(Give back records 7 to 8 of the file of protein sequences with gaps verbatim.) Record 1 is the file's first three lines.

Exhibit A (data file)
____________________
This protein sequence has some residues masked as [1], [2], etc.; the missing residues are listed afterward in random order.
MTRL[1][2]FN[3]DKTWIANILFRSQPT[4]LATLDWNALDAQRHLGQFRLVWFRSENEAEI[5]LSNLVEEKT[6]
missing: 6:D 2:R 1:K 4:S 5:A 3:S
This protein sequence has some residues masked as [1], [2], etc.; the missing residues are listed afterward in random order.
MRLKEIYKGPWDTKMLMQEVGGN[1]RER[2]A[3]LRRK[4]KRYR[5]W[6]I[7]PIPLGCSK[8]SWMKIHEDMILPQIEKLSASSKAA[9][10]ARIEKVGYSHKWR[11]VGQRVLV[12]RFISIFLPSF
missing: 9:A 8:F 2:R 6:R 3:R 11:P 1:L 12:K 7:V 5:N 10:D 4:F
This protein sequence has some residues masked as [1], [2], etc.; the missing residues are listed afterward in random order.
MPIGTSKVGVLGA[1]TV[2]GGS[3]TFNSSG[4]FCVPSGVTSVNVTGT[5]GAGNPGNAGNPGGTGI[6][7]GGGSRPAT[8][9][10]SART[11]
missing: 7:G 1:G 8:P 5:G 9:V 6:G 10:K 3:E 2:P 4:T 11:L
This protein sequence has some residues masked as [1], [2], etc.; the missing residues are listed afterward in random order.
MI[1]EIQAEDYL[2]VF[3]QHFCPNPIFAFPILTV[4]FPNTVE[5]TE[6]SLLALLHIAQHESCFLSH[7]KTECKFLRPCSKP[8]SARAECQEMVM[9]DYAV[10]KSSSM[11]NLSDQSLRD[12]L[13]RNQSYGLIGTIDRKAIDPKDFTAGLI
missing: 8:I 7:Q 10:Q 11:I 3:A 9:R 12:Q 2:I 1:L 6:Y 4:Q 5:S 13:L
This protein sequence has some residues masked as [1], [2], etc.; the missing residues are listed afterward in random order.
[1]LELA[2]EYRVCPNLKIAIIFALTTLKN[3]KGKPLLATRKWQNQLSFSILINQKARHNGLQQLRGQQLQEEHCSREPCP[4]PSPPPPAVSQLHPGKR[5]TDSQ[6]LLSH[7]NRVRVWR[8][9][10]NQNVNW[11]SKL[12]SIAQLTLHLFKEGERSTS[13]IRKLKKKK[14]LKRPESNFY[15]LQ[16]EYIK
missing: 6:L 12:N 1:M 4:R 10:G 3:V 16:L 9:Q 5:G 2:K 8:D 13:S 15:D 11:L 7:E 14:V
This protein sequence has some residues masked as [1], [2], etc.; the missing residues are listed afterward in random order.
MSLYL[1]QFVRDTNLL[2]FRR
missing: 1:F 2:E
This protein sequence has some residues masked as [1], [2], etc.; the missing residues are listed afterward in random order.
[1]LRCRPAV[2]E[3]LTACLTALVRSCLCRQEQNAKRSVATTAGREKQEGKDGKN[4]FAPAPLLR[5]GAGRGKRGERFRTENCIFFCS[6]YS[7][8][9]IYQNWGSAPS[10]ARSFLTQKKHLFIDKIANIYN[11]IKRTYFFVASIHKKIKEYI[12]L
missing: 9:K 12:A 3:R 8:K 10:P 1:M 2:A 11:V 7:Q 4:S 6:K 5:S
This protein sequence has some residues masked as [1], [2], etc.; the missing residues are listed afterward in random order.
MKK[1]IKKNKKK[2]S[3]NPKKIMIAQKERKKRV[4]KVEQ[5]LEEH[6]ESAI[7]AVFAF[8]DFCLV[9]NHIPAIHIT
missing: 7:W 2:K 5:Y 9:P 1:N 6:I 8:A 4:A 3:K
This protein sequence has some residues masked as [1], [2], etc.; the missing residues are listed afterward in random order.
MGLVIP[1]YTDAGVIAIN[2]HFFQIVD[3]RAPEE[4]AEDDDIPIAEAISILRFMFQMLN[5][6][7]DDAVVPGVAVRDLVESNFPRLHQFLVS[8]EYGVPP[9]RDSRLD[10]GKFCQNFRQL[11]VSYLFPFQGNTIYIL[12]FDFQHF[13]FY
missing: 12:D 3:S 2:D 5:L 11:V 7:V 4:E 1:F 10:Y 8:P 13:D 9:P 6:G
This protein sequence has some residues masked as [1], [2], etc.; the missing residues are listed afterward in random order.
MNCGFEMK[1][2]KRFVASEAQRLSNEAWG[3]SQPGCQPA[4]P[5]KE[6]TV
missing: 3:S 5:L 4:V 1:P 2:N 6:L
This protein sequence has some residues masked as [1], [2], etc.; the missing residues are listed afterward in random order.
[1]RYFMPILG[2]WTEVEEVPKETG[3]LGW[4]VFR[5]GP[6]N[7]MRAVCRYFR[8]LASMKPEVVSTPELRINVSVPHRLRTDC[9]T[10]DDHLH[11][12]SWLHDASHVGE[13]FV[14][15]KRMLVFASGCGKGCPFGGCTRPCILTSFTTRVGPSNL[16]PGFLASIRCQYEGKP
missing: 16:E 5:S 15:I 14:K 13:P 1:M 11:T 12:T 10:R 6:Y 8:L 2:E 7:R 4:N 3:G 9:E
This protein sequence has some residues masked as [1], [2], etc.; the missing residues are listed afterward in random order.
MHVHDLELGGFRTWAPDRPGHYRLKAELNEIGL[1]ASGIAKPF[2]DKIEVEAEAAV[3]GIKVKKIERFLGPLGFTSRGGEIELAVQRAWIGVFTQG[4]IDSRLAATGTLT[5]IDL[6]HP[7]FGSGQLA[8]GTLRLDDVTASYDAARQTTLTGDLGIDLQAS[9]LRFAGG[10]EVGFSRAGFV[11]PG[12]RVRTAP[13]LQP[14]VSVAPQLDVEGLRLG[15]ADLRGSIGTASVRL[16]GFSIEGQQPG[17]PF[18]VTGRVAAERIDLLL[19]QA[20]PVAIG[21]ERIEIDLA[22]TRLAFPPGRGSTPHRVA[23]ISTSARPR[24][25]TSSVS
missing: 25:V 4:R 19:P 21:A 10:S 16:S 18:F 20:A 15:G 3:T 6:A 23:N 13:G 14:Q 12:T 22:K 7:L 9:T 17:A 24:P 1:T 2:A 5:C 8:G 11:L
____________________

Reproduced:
This protein sequence has some residues masked as [1], [2], etc.; the missing residues are listed afterward in random order.
[1]LRCRPAV[2]E[3]LTACLTALVRSCLCRQEQNAKRSVATTAGREKQEGKDGKN[4]FAPAPLLR[5]GAGRGKRGERFRTENCIFFCS[6]YS[7][8][9]IYQNWGSAPS[10]ARSFLTQKKHLFIDKIANIYN[11]IKRTYFFVASIHKKIKEYI[12]L
missing: 9:K 12:A 3:R 8:K 10:P 1:M 2:A 11:V 7:Q 4:S 6:K 5:S
This protein sequence has some residues masked as [1], [2], etc.; the missing residues are listed afterward in random order.
MKK[1]IKKNKKK[2]S[3]NPKKIMIAQKERKKRV[4]KVEQ[5]LEEH[6]ESAI[7]AVFAF[8]DFCLV[9]NHIPAIHIT
missing: 7:W 2:K 5:Y 9:P 1:N 6:I 8:A 4:A 3:K